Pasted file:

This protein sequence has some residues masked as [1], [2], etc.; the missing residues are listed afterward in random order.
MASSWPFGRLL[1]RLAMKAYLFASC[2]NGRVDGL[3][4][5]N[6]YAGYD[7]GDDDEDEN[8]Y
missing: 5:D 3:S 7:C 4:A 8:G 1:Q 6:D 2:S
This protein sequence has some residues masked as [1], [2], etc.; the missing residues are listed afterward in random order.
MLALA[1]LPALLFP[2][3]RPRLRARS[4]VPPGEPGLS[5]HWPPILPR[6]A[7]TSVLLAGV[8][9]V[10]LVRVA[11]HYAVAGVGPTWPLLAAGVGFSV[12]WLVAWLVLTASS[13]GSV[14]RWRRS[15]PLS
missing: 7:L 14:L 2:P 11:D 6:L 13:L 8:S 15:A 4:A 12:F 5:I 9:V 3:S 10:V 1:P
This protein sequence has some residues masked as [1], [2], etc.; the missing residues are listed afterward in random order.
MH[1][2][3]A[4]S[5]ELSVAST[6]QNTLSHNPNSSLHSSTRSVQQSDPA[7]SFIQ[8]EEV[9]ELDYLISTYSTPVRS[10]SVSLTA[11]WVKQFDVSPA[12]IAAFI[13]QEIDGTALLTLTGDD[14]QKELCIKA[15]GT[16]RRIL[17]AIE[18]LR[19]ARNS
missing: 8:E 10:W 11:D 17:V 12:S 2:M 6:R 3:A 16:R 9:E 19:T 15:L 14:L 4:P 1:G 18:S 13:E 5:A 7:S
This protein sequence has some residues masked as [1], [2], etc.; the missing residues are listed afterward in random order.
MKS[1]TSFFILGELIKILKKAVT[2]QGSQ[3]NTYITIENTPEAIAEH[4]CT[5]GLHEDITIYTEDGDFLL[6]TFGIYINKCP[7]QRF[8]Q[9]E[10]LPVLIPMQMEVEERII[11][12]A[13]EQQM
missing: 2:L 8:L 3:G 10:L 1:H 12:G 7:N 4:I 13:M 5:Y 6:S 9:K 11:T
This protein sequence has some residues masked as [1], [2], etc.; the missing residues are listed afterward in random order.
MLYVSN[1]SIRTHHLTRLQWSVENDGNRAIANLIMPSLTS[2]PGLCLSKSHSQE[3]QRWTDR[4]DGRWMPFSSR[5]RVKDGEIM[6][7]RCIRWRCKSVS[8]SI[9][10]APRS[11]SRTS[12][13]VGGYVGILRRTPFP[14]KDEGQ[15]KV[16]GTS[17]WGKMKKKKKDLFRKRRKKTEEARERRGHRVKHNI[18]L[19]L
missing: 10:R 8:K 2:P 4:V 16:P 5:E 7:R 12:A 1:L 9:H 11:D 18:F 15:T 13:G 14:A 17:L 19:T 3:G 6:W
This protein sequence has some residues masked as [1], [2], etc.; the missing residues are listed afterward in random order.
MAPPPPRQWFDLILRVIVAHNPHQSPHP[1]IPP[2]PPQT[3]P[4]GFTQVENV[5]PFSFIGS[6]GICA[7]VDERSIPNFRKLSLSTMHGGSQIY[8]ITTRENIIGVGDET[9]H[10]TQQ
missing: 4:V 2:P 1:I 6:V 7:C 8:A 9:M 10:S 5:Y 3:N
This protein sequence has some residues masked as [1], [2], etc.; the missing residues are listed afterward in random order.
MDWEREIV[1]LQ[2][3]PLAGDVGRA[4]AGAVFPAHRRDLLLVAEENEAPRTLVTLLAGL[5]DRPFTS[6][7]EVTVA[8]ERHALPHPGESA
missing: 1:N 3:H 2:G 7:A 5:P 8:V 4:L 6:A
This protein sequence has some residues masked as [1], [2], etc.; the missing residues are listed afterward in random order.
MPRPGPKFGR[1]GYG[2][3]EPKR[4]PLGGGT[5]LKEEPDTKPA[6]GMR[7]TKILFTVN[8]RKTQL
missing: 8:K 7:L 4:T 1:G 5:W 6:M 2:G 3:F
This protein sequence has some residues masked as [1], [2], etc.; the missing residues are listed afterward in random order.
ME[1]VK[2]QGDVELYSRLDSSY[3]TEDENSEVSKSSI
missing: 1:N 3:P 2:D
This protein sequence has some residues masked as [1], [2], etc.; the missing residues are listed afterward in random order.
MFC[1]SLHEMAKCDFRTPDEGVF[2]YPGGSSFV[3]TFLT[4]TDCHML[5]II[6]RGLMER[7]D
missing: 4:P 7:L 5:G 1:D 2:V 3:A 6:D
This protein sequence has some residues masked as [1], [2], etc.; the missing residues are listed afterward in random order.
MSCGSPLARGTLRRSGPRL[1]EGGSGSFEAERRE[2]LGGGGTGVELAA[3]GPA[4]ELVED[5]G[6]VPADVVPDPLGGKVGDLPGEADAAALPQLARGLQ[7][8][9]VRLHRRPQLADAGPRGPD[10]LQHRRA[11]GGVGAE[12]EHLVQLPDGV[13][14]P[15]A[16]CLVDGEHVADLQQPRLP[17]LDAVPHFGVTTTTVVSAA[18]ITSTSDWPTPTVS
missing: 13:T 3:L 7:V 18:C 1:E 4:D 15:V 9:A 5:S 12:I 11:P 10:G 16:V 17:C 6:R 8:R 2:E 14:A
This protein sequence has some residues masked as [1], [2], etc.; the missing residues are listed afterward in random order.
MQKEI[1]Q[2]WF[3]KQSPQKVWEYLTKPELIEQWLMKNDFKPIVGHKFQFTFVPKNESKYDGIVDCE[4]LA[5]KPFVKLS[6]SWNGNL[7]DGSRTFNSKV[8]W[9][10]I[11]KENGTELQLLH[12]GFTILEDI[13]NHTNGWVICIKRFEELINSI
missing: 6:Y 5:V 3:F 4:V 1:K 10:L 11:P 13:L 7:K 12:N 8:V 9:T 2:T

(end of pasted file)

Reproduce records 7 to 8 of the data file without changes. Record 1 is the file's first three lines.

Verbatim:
This protein sequence has some residues masked as [1], [2], etc.; the missing residues are listed afterward in random order.
MDWEREIV[1]LQ[2][3]PLAGDVGRA[4]AGAVFPAHRRDLLLVAEENEAPRTLVTLLAGL[5]DRPFTS[6][7]EVTVA[8]ERHALPHPGESA
missing: 1:N 3:H 2:G 7:A 5:P 8:V 4:L 6:A
This protein sequence has some residues masked as [1], [2], etc.; the missing residues are listed afterward in random order.
MPRPGPKFGR[1]GYG[2][3]EPKR[4]PLGGGT[5]LKEEPDTKPA[6]GMR[7]TKILFTVN[8]RKTQL
missing: 8:K 7:L 4:T 1:G 5:W 6:M 2:G 3:F